Natalie Sportelli is the Content & Brand Manager at Lerer Hippeau, an NYC-based consumer seed fund. Natalie is one of the top minds in next-gen digital strategy & content development, leading the firm’s original content, social media, brand messaging, media strategy, and event programming.
Natalie also spends time advising Lerer Hippeau's portfolio, with notable investments in Allbirds, Casper, Glossier, Everlane, Warby Parker, Tracksmith, and Bowery. Prior to Lerer Hippeau, Natalie worked at Forbes as an Associate Editor & Producer for its 30 Under 30 franchise and holds a Bachelor’s in English & History from Colgate.
On her morning commute. I'm extremely lucky to live in walking distance of Lerer Hippeau’s office in SoHo so you can find me walking from the East Village down to Crosby Street. A former college DJ, I take my playlists seriously so I’m either listening to new music or a podcast from the WSJ or our portfolio company Wondery. On the way, I always stop for an iced coffee (in rain, sun, or, yes, even snow) at Gasoline Alley in NoHo so when I get to my desk I can power through reading my many morning newsletters, wake up my brain, and start tackling my to-do list.
On building a personal brand. My philosophy for Twitter is that people come for you and stay for your content. So how can you build a great reputation that will attract followers? You can do that by trying to build a healthy community and contribute to productive conversations. Think about Twitter as an Internet neighborhood. There are easy ways to be a good neighbor: be helpful (share links, suggestions), engage with others (weigh in, offer feedback), and they’ll want to return the favor. It’s a good way to show, not tell, what you’re all about.
For any person seeking to grow his or her brand on Twitter, I think there’s a tendency to feel like you need to say what you think others want to hear from you or try to brand yourself by only focusing on one thing. But I don’t think that’s the right route. It’s much more interesting when people show depth. I’d much rather share a whole range: industry observations, (perhaps amusing) random thoughts, causes I care about, photos from my life, as well as my content and what I’m working on. I believe you’ll develop much deeper, more genuine connections by showing you’re not just one thing.
On producing high-value content. I dedicate the first 20 minutes of every morning to consuming as much news as possible. A lot of the content I produce is tied to closely following the news - a habit I got to carry over from Forbes - so I like to know just about everything that’s going on. I write a daily newsletter for Lerer Hippeau where we feature portfolio news, tech news, as well as blog posts we publish, open roles at our companies, and upcoming events. So starting the day with around a dozen newsletters and keeping a Twitter tab open helps me compile relevant news to share in the newsletter, find things to post on social, and flag anything to send to my team to make sure we’re all aware of emerging trends and breaking news.
I find it really helpful to only have the tabs I need in front of me at any given time. So if I’m writing or editing a post, I can’t see my Gmail, calendar, Slack, etc. I also bounce a ton of ideas off my team and get awesome feedback about what to make or write during any given day. I need it to be pretty quiet when I’m writing so I usually either go into a conference room or work on a post late in the day or at home.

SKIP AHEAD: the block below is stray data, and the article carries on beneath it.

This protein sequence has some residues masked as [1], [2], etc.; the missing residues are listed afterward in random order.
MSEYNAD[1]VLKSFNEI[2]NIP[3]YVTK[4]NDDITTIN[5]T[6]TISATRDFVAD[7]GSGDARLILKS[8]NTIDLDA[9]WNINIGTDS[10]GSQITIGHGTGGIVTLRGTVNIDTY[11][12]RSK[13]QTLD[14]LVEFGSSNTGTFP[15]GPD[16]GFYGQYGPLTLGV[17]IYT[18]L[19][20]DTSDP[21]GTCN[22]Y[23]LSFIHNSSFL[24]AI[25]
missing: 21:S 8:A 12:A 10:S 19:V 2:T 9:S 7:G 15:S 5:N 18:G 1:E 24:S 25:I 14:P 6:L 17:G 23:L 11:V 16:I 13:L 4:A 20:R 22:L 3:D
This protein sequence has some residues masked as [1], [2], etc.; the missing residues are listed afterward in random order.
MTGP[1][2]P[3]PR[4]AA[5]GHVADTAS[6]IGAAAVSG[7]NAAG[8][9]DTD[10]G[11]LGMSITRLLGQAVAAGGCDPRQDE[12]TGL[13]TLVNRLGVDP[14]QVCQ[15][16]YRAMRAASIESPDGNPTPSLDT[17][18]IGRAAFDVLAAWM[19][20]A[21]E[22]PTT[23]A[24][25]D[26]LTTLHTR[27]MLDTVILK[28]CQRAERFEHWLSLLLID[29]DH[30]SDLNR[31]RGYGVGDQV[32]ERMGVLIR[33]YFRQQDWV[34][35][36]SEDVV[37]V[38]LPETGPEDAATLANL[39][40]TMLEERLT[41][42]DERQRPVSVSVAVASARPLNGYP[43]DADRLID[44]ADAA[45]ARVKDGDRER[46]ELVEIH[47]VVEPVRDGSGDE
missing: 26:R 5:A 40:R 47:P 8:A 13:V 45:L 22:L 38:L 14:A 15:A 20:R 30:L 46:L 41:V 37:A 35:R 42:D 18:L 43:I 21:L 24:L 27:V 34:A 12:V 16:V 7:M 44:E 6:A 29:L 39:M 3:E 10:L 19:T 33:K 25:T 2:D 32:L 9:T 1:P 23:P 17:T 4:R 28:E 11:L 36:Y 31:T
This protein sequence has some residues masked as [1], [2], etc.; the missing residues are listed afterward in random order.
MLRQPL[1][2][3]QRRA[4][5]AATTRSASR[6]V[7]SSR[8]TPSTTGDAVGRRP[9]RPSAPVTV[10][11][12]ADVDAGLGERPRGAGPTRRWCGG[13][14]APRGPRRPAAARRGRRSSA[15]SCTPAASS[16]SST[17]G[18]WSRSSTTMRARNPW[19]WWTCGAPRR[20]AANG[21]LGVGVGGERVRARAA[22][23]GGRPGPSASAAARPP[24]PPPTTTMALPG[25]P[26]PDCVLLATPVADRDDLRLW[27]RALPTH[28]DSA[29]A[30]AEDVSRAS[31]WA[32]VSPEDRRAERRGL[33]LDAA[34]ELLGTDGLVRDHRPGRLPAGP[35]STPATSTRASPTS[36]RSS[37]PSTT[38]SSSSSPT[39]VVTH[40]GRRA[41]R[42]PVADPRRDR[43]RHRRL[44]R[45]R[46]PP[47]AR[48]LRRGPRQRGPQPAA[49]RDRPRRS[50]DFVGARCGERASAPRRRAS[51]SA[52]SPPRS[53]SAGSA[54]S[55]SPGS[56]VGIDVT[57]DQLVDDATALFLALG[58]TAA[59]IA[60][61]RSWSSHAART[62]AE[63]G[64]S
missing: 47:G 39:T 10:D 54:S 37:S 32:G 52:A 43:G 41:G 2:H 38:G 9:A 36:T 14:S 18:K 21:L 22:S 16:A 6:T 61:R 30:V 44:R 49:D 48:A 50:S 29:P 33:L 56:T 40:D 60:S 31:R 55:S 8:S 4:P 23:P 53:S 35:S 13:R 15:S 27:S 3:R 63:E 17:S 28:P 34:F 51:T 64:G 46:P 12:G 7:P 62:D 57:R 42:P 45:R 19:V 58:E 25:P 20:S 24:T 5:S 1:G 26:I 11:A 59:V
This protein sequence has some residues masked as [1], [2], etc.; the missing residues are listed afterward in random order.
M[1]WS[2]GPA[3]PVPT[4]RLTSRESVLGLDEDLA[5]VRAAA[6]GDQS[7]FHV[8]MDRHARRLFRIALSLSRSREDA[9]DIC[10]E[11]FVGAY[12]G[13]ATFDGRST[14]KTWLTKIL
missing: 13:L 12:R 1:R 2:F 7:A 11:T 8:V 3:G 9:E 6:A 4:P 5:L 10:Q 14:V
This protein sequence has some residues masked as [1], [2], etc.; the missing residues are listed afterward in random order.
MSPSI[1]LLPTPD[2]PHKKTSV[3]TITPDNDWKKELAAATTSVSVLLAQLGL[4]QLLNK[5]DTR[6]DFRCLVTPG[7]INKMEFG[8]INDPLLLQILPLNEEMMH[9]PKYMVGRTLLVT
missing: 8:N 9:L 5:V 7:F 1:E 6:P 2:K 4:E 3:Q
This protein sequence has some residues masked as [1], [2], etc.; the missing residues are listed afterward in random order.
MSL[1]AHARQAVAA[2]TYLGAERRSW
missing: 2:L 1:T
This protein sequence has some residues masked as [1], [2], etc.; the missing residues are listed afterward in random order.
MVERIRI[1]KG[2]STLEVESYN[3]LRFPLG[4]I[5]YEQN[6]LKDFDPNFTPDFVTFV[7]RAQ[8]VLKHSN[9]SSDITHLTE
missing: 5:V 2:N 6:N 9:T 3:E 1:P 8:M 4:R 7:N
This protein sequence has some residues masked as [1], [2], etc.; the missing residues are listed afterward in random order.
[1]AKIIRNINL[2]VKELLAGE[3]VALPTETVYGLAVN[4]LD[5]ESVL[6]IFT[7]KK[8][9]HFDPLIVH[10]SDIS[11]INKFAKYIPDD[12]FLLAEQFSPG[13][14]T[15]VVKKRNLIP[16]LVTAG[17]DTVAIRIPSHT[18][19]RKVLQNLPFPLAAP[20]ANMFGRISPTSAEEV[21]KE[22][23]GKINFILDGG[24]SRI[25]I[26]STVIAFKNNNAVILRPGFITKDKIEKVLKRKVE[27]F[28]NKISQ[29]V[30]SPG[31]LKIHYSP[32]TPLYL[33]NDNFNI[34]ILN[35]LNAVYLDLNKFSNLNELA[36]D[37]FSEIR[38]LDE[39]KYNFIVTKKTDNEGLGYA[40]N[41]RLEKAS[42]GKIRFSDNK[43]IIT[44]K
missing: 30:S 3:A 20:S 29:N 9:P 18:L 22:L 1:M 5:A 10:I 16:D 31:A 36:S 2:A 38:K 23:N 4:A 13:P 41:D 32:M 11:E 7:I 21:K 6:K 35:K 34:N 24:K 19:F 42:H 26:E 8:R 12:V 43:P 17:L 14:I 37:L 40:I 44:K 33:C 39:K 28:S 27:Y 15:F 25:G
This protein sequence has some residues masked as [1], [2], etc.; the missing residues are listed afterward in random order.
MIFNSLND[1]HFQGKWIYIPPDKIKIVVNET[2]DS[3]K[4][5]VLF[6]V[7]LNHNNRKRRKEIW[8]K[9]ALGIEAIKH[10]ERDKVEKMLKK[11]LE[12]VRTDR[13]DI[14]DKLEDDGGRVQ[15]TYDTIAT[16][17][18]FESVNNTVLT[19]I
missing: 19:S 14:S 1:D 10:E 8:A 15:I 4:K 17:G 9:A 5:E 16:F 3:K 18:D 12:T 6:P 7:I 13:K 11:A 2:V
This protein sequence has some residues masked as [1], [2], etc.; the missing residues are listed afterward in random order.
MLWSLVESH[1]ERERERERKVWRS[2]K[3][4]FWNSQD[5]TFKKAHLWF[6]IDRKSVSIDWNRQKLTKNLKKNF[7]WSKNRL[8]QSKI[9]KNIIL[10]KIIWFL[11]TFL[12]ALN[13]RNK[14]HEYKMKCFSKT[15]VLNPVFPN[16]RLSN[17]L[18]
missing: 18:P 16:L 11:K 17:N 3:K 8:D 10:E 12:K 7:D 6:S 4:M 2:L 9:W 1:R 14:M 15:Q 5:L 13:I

On Lerer Hippeau's platform team. The rise of the platform role has created an incredible opportunity for people from different backgrounds and skill sets to work in venture capital, which I believe hugely strengthens the entire industry. Our Director of Platform Stephanie Manning has had amazing foresight in building a team that addresses the greatest needs for our firm and founders: content and brand and talent.
The broader VC community has more or less matched this trend, hiring a platform leader, then for specific functional roles like talent, marketing, events, etc. based on feedback from founders. Industry-wide, people in VC platform roles are highly collaborative and are constantly sharing best practices as we all launch and scale different kinds of support and services as our portfolios grow. I see the platform role becoming ubiquitous as VC firms look for ways to differentiate and compete, and as founders come to expect extra support in addition to an investment.
On disconnecting from tech. Disconnecting is really important, but it’s also extremely hard because we’ve been wired to be responsive to emails, notifications, Slacks, and other pings around the clock. Putting your phone down and closing your laptop after the work day comes down to trusting that everything will probably be okay without you.
When I get home, I almost always launch into cooking an over-the-top dinner for my partner and me. I especially love tackling really complicated recipes as my own personal challenge. Focusing on one thing, especially something that I see as a creative outlet with a (hopefully) great result, helps my mind focus only on the task at hand, which is a change from the day’s typical distractions.
On her nightly routine. After doing so much reading and writing all day, I love to take in a ton of visuals before bed. That usually means scrolling through Pinterest, but also flipping through magazines or cookbooks or anything that’s really photo-heavy. It’s a good mental switch from digesting information and producing content to just observing.
After that, I have a multi-step skincare routine (powered by products from Heyday) before bed, and that little bit of self-care goes a long way. Especially when mornings can be a rush, investing some extra time in yourself before bed can make you feel good about ending the day and feel prepared for the next.
— Natalie Sportelli, Content & Brand Manager at Lerer Hippeau